In the thirty-five years before 1900, America was transformed into a modern, industrial society. Thousands of unskilled workers labored for new corporations and deep divides separated wealthy capitalists and poor workers. Urban growth paralleled industrial development. Cities also became home to communities of workers and migrants from all over the world. For many, the new industrial order ruptured past ways of life. During the Progressive Era (1900–1917) a broad-ranging reform movement worked to make government more democratic, to lessen the effects of industrialization, and to regulate business.
Content includes letters, cartoons, pictures, and broadsides that illustrate America’s transformation into a modern, industrial society. The exhibition was developed by the Gilder Lehrman Institute of American History and curated by Kirsten Swinth, Magis Distinguished Professor of History and Director of the American Studies Program at Fordham University.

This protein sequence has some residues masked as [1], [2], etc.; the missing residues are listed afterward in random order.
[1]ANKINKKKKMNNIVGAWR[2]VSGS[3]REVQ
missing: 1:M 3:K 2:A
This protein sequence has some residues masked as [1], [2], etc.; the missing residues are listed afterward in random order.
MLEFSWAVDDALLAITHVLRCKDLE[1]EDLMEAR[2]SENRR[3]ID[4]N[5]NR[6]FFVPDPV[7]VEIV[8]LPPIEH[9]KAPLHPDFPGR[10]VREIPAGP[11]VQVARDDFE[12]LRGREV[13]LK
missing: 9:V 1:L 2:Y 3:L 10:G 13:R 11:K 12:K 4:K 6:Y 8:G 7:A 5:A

- Site Resource Notebook
- Educator’s Guide, including primary sources and study questions related to the exhibition content
- Color brochures that summarize the exhibition content and present a brief bibliography for visitors to explore the subject further
The traveling exhibition is composed of five interlocking panels. When opened, it is approximately 80 inches high and 150 inches long. It will require approximately 12 running feet. The loan period for this exhibition is four weeks.